Immunization in Pregnancy


Whenever possible, pregnant women should be immune to the diseases that pose the greatest and most common risks during pregnancy and for which there are effective vaccines.

Whenever possible, pregnant women should be immune to the diseases that pose the greatest and most common risks during pregnancy and for which there are effective vaccines. Women of childbearing age in the United States should already be immune to measles, mumps, rubella, tetanus, diphtheria, and poliomyelitis -- if we haven’t had a natural infection then we have usually been immunized. Many adults don’t realize they should get immunized against diseases, however, and so they are not up to date. During your pregnancy your obstetrician can help determine which vaccines are necessary and whether you should get them before or after delivery.

Pregnant women stand to benefit as much as adults with high-risk conditions from the protection the ‘flu shot offers, but not enough pregnant women take advantage of it. Influenza, which strikes during the winter months, is serious enough to put a pregnant woman in the hospital. The shot changes each year to provide protection from the changing strains of influenza; it typically becomes available in October or November. If you will be in the 2nd or 3rd trimester during ‘flu season you should get a ‘flu shot (if you have a serious medical condition you need one whatever the stage of pregnancy).

Among the vaccinations that are recommended for routine administration during pregnancy are tetanus and diphtheria toxoids (Td). The booster for this combination is supposed to be given every 10 years. On the other hand, if you are an adult who is not immune to polio, you do not need to be vaccinated because the risk of getting polio in the U.S. is extremely low.

Measles, mumps, and rubella (MMR) vaccine should be given to women at least 3 months before pregnancy or in the immediate postpartum period. A rubella infection in pregnancy can cause birth defects; a measles infection during pregnancy raises the risk of miscarriage and preterm birth as well as of complications for the mother. The varicella vaccine used to prevent chickenpox is one of our newer agents. It should be given at least one month before pregnancy or postpartum.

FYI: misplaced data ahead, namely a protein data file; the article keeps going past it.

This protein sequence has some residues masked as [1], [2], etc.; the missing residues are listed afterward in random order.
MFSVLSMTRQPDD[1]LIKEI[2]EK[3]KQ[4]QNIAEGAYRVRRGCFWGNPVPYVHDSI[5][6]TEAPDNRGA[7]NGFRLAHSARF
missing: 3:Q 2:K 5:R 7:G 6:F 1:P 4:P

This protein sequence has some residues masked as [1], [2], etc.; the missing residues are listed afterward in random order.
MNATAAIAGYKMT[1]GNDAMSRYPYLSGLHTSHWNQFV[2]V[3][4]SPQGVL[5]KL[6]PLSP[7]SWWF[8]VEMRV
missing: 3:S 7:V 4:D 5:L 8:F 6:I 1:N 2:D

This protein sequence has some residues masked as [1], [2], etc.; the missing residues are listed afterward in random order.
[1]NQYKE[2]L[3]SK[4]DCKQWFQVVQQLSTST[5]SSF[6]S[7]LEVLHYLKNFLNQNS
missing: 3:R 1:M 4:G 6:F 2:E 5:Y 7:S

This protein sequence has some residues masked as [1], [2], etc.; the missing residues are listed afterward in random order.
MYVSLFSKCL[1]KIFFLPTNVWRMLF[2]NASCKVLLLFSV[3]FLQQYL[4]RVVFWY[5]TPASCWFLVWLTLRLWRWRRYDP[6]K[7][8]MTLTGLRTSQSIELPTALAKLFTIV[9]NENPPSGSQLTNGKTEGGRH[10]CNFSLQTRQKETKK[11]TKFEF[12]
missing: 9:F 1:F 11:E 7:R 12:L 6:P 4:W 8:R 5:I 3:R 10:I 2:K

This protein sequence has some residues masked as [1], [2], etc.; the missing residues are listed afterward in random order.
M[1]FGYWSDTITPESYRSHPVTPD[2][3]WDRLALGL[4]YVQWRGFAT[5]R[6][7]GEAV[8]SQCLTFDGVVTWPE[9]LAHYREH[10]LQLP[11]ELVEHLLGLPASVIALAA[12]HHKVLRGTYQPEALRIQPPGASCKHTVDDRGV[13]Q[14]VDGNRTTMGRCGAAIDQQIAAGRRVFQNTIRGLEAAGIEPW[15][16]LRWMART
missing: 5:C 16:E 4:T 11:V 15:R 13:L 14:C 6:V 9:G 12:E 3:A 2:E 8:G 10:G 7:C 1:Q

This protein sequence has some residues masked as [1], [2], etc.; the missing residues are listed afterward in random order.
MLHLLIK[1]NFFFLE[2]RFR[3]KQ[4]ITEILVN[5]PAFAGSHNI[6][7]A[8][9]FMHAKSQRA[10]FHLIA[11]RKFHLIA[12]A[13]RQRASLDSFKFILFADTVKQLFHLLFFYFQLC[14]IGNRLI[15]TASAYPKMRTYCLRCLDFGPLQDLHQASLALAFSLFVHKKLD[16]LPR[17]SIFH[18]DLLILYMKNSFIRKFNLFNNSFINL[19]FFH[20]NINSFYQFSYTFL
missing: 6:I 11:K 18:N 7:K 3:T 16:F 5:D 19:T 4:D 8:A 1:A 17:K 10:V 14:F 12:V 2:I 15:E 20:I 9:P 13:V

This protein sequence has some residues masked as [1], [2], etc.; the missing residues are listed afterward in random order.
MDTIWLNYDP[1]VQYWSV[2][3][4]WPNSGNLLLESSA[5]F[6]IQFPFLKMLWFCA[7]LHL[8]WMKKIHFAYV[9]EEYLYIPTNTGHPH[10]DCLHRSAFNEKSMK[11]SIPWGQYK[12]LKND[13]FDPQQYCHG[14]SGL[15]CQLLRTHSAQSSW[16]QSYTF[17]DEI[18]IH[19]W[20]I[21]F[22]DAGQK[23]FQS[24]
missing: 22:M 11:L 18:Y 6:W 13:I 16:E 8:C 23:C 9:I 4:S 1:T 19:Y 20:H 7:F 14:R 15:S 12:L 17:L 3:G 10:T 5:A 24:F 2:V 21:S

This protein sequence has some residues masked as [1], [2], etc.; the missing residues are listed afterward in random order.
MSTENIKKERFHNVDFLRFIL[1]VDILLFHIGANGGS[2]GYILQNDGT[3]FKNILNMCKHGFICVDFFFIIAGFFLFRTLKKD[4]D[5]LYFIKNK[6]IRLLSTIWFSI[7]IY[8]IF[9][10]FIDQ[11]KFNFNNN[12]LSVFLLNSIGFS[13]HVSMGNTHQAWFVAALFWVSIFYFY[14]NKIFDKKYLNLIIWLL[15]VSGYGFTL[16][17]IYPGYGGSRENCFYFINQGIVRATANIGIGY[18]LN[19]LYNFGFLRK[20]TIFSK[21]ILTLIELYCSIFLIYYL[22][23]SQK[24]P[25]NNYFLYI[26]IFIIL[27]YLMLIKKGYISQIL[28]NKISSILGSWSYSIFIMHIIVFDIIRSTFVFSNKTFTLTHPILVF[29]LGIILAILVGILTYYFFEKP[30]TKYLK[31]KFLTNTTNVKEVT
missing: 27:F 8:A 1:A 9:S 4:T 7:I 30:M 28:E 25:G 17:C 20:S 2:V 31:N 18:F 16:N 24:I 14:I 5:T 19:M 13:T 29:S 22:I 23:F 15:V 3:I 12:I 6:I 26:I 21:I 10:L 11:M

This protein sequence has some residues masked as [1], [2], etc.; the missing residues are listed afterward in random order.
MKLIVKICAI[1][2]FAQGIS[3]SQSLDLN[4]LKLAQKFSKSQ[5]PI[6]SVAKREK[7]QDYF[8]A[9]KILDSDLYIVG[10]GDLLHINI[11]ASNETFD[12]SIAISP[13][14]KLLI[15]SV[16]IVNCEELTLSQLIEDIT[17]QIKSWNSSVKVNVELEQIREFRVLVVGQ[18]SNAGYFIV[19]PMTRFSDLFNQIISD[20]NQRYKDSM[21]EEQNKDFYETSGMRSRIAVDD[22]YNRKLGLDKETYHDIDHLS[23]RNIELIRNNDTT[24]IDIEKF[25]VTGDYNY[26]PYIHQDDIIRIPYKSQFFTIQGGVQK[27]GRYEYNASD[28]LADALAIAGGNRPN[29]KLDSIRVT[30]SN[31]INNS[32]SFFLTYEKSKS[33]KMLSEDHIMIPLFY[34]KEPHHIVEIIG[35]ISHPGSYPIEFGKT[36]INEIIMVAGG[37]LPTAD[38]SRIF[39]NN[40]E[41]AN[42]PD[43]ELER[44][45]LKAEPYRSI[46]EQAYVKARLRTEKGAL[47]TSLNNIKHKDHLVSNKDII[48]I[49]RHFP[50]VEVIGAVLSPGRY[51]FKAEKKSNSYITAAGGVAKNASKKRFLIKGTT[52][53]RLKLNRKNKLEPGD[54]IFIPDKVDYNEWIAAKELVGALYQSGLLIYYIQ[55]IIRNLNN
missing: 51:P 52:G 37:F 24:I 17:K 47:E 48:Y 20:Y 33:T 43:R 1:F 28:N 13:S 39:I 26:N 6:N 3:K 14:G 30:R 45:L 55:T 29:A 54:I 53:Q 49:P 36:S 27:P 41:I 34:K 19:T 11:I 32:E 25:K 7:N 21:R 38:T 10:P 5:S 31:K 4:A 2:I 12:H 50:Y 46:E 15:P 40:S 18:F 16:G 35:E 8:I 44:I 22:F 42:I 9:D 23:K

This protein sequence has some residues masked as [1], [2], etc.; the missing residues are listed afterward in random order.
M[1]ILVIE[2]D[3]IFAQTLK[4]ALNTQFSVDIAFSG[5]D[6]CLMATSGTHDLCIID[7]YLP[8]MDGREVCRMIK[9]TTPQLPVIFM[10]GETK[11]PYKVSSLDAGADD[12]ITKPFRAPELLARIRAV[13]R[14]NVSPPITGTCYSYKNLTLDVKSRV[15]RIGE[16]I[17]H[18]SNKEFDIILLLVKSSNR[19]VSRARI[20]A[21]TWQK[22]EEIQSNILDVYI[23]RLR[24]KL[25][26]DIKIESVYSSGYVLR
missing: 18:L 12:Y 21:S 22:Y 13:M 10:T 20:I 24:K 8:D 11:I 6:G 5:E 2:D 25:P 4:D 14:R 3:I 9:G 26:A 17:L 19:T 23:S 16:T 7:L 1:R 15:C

A hepatitis B infection is always very serious for newborns and for pregnant mothers. For this reason we follow the Centers for Disease Control guidelines and screen our patients early in the course of prenatal care. The hepatitis B vaccine series can be given to pregnant women who are at high risk and who test negative for the virus to protect them and their infants from infection during and after pregnancy. The hepatitis A vaccine is another relatively new product. Since there is no research available about its use in pregnancy the series should be completed well before getting pregnant or it should be given afterward.

Only those people under the age of 65 who have chronic illness or other high risk factors will need to have a pneumococcal vaccine; you will usually already know who you are.

Immune globulin (IgG) usually will prevent measles infection if given within 6 days after exposure and can be given to pregnant women. However, immune globulin has not been shown to prevent infection to rubella or mumps. IgG or a specific immune globulin can be given following exposure to measles, hepatitis A or B, tetanus, chickenpox, or rabies.

It rarely happens, but sometime a pregnant woman can’t avoid traveling to areas where she may be exposed to very high risk diseases. In this situation, it is a good idea to obtain immune globulin or vaccination against poliomyelitis, yellow fever, typhoid, or hepatitis B .


American College of Obstetrics and Gynecology
Centers for Disease Control
Immunization Action Coalition

Related Videos
raanan meyer, md
The importance of maternal vaccination | Image Credit:
Haywood Brown, MD | Image credit: © USF Health
image of interview
Related Content
© 2024 MJH Life Sciences

All rights reserved.